With Dusty Baker away from the Nationals to grieve the death of a close family member, bench coach Chris Speier has stepped up to replace him for Wednesday night's series finale against the Mets, and perhaps also Friday night's opener at the Atlanta Braves, depending on when Baker can return to the team.
It's a position Speier has been in before, having filled in for Baker when the skipper left the Reds in 2012 to deal with a health issue. But though he's done it in the past, that doesn't make the job any easier.
"This is not an ideal situation to be in. It's not my first time that we've done this. The last time I was managed was another similar, somber situation," Speier said. "I just try to do the things that I know he would do and that he would want me to do... It's just done with a heavy heart. You have a friend that's going through some difficult times. Your heart goes out. What I do and what the team does today is done for him."
Speier said he's known for several days he would have to fill in for Dusty, meaning Baker has been coaching the Nats with a lot on his mind. The Nationals have been in the middle of a pennant race and are currently playing their final head-to-head series against the division rival Mets.
Speier said he will continue to fill his primary responsibilities involving the team's defensive alignment and baserunning strategies. He does not plan to have another assistant now fill in as bench coach.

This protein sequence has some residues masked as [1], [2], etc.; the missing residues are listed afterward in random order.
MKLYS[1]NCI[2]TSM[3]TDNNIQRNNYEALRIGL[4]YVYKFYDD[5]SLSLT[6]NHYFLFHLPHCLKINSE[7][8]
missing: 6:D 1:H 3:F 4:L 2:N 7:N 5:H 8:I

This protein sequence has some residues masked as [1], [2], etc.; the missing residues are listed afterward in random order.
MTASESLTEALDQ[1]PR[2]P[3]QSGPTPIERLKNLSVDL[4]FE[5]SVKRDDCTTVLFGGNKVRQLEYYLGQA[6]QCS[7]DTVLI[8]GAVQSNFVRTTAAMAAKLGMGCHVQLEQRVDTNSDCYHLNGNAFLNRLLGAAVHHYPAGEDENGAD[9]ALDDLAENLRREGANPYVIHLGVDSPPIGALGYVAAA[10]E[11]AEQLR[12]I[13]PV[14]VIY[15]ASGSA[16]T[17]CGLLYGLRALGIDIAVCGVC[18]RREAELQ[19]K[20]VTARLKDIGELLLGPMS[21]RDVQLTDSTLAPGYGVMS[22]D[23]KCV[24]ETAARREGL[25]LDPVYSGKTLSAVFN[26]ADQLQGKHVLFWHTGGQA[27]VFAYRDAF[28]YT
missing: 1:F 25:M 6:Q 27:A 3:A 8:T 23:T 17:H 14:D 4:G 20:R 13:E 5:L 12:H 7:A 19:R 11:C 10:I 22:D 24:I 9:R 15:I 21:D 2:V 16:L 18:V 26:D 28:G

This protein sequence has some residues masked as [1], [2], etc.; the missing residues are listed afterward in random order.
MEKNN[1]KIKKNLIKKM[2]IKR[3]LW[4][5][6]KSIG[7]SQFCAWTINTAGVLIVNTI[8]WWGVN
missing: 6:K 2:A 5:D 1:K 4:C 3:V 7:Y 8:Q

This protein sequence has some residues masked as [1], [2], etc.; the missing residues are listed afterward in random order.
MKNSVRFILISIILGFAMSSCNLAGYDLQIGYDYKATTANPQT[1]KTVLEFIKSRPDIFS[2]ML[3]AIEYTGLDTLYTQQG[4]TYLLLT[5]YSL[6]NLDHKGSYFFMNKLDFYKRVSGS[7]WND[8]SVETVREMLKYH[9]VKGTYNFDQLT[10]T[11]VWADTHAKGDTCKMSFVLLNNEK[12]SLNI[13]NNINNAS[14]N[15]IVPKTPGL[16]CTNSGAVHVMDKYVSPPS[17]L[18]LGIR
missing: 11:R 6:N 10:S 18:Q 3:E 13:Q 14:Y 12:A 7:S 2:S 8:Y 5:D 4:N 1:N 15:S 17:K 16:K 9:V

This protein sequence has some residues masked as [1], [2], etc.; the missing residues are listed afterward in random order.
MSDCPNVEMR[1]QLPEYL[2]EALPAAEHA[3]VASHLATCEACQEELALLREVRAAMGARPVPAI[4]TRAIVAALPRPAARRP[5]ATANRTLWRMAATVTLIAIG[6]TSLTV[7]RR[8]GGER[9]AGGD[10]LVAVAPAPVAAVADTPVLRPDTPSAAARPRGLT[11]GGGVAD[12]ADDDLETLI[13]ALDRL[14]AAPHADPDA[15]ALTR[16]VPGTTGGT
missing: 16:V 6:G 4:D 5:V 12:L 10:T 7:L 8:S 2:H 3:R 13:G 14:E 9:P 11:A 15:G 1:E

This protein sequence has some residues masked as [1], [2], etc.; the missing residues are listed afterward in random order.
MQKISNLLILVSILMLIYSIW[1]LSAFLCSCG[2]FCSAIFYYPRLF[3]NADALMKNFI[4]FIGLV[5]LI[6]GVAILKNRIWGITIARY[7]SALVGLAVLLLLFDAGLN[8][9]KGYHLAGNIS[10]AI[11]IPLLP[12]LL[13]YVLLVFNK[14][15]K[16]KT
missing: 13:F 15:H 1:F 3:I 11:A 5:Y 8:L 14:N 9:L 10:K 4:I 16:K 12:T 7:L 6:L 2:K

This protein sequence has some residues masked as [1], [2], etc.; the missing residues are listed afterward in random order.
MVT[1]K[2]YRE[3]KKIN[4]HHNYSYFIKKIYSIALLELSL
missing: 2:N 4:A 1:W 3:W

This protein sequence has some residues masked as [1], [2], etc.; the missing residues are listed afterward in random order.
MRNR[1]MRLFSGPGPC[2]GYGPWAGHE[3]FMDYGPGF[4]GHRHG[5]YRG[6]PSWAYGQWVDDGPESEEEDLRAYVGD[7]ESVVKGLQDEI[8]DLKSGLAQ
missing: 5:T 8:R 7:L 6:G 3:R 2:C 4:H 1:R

"Just let them play. Don't try to be too tricky. We have a lot of talent on this team. Let the talent do it. Try to put them in the right position to be successful. Don't over-manage. This situation is: let's not get anybody hurt," he said.
Baker and Speier go back a long time. They began a coaching relationship in 2005 when Speier joined Baker's staff with the Chicago Cubs.
The two have grown very close over the years.
"From wisdom and experience he’s at times like an older brother. At times, he’s like a very close friend. In times of need and times of questions that I have about life, he’s almost like the father. So, he fills all of those things. And I know he fills that role with a lot of the guys on the team," Speier said.
Speier described how he's seen Baker change over the years from their Chicago days to now in Washington, the third MLB team they have coached together.
"I know now that Dusty earlier on, this game wore on him. I could tell. This time around, he just seems a lot happier and a lot more at peace. He doesn’t take defeat, doesn’t take losses, doesn’t take down times as hard as he used to. It’s really refreshing. Makes us turn the page a lot quicker, too."
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